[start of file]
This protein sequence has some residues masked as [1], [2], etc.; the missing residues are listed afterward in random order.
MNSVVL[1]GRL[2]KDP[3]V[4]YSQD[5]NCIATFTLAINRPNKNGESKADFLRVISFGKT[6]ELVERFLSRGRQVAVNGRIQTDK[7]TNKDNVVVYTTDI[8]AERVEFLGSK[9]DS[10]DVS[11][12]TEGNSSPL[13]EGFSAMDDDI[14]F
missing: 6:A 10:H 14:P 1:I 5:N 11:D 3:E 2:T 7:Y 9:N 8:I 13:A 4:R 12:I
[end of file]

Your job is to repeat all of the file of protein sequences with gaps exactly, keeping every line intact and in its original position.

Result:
This protein sequence has some residues masked as [1], [2], etc.; the missing residues are listed afterward in random order.
MNSVVL[1]GRL[2]KDP[3]V[4]YSQD[5]NCIATFTLAINRPNKNGESKADFLRVISFGKT[6]ELVERFLSRGRQVAVNGRIQTDK[7]TNKDNVVVYTTDI[8]AERVEFLGSK[9]DS[10]DVS[11][12]TEGNSSPL[13]EGFSAMDDDI[14]F
missing: 6:A 10:H 14:P 1:I 5:N 11:D 3:E 2:T 7:Y 9:N 8:I 13:A 4:R 12:I